- Parrish Medical Center – 110 lives saved. Parrish Medical Center was recognized as the first 5-star ranked hospital by the Patient Safety Movement for committing to all Actionable Patient Safety Solutions that address the top causes of preventable mortality in hospitals. Notably, Parrish Medical Center implemented processes to eliminate pediatric adverse drug events, a common cause of serious morbidity and mortality. According to the Institute for Safe Medication Practices (ISMP), there were over 45,000 adverse drug events (ADEs) in children less than 18 years old between 2008 and 2012. Of these, approximately 64% of ADEs (29,298) involved reports of a serious injury, which included 2,935 (6%) deaths, 10,032 (22%) cases that required hospitalization, 1,430 (3%) cases considered life-threatening, and 816 (2%) cases of disability (ISMP, 2014). Additionally, Parrish Medical Center committed to implementing processes to reduce falls and implement an antimicrobial stewardship program.
- Intermountain Health – 75 lives saved. Among their commitments, Intermountain implemented processes to eliminate Venous thromboembolism (VTE). VTE is associated with increased mortality, poor patient outcomes, increased length of stay and decreased patient satisfaction. It is the most common preventable hospital complication as well as the most common cause of preventable mortality in hospitals. In the United States, there are 100,000 – 300,000 VTE-related deaths every year.2 Intermountain also implemented processes to eliminate two healthcare-associated infections, central line-associated bloodstream infections (CLABSI) and catheter-associated urinary tract infections (CAUTI).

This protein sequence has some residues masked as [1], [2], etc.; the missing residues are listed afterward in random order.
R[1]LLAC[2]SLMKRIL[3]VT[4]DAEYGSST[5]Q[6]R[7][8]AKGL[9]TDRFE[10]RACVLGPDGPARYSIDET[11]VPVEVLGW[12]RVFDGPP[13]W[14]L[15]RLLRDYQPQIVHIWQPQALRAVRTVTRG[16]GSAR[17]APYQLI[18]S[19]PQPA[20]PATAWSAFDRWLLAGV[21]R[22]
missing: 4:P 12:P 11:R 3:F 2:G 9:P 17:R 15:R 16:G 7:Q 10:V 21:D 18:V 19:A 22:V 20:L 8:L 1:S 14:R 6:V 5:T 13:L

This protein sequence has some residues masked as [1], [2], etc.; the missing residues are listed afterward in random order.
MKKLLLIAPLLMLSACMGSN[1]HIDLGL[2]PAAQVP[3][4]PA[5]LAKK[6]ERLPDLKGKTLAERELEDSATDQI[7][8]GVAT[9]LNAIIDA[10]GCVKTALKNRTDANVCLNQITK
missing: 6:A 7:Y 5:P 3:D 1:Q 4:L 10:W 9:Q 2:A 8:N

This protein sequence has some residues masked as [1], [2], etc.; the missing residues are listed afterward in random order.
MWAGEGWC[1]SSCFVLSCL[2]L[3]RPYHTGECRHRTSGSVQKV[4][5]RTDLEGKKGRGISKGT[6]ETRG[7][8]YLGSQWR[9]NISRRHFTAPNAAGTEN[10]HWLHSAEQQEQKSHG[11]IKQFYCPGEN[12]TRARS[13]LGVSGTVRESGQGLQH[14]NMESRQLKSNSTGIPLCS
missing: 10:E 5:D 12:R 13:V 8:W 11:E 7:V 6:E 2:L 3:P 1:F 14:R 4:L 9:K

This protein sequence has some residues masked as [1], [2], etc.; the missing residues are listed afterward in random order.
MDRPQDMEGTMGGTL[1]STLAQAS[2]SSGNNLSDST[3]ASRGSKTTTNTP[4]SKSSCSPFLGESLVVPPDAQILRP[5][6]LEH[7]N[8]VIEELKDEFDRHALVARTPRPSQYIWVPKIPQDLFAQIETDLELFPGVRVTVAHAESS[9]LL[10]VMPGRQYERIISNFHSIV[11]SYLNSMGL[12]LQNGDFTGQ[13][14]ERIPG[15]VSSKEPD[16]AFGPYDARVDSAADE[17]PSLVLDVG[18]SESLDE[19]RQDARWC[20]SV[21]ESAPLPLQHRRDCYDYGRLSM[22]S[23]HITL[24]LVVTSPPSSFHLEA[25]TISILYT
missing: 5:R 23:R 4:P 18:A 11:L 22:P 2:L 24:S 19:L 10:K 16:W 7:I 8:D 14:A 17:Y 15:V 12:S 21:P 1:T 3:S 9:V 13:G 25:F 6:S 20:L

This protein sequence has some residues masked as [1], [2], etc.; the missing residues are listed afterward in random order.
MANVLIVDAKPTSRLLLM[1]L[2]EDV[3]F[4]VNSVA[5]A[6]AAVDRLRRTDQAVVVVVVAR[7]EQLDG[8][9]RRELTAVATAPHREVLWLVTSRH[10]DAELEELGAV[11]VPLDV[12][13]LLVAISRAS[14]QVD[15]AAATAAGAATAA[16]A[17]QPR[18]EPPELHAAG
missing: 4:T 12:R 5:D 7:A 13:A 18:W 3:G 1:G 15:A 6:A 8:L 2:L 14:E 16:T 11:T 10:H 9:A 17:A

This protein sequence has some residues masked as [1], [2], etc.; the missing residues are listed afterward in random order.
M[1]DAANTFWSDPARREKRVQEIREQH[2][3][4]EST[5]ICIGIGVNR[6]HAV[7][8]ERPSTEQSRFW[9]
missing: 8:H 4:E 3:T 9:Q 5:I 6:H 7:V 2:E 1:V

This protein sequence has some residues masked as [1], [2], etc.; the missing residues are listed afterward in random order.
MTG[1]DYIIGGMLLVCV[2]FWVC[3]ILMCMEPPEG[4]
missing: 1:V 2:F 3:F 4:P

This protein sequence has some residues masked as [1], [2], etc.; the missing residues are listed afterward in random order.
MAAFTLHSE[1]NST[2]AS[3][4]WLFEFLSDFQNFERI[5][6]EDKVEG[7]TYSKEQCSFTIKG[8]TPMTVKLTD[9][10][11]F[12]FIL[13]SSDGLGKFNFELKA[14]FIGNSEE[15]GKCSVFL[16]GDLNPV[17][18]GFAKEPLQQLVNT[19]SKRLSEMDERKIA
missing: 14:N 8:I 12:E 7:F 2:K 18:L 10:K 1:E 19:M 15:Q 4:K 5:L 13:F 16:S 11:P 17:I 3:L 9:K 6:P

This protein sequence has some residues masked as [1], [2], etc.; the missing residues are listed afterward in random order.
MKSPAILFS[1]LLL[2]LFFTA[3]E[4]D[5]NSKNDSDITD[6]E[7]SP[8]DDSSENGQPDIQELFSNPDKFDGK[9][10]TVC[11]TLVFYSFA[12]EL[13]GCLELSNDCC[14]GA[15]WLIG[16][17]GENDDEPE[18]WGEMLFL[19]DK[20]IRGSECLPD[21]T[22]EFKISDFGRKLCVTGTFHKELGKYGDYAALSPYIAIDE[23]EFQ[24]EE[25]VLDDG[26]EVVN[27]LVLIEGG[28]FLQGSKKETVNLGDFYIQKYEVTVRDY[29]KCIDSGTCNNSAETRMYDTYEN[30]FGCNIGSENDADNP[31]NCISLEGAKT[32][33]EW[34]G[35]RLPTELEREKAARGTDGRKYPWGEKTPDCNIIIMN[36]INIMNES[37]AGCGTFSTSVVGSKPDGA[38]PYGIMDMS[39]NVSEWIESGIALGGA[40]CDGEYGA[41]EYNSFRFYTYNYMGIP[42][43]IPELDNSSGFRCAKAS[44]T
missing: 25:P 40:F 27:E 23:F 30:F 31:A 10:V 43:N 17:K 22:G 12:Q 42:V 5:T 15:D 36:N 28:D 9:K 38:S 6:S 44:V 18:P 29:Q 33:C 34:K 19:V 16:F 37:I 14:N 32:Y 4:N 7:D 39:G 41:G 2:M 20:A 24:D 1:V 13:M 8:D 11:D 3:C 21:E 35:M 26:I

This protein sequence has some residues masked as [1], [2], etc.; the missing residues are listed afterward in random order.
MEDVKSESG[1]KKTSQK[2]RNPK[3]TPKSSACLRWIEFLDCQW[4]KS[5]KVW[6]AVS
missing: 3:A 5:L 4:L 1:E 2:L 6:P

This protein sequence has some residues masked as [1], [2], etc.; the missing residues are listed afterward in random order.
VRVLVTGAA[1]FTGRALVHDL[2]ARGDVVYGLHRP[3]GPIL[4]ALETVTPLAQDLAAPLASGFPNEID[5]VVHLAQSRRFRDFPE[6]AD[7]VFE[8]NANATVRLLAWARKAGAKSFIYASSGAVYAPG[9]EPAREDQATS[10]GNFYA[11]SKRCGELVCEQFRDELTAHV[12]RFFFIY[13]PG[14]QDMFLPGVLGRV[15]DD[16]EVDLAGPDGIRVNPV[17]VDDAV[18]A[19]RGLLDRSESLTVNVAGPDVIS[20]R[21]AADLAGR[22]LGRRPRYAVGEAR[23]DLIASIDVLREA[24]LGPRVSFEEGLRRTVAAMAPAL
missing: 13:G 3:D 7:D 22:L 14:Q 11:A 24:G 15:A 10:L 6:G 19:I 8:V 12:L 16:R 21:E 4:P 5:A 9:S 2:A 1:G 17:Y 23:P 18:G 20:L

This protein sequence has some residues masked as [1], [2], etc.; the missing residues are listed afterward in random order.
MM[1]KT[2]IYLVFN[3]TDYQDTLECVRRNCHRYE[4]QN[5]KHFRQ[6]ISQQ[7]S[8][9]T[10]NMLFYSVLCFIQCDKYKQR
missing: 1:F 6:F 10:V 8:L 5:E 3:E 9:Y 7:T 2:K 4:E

For more information on the Patient Safety Movement Foundation, visit www.patientsafetymovement.org.
About the Patient Safety Movement Foundation
More than 200,000 people die every year in U.S. hospitals and 4.8 million worldwide in ways that could have been prevented. The Patient Safety Movement Foundation is a global non-profit which creates free tools for patients and hospitals. The Patient Safety Movement Foundation was established through the support of the Masimo Foundation for Ethics, Innovation, and Competition in Healthcare to reduce that number of preventable deaths to ZERO. Improving patient safety will require a collaborative effort from all stakeholders, including patients, healthcare providers, medical technology companies, government, employers, and private payers. The Patient Safety Movement Foundation works with all stakeholders to address the problems with actionable solutions for patient safety. The Foundation also convenes the World Patient Safety, Science & Technology Summit. The Summit brings together some of the world’s best minds for thought-provoking discussions and new ideas to challenge the status quo. By presenting specific, high-impact solutions to meet patient safety challenges, called Actionable Patient Safety Solutions, encouraging medical technology companies to share the data their products are purchased for, and asking hospitals to make commitments to implement Actionable Patient Safety Solutions, the Patient Safety Movement Foundation is working toward ZERO preventable deaths. Visit patientsafetymovement.org.
1 Kruk et al, Mortality due to low-quality health systems in the universal health coverage era; a systematic analysis of amenable deaths in 137 countries, The Lancet, 2018, https://www.thelancet.com/journals/lancet/article/PIIS0140-6736(18)31668-4/fulltext
2 Office of the Surgeon General (US. (2008). The Surgeon General’s call to action to prevent deep vein thrombosis and pulmonary embolism.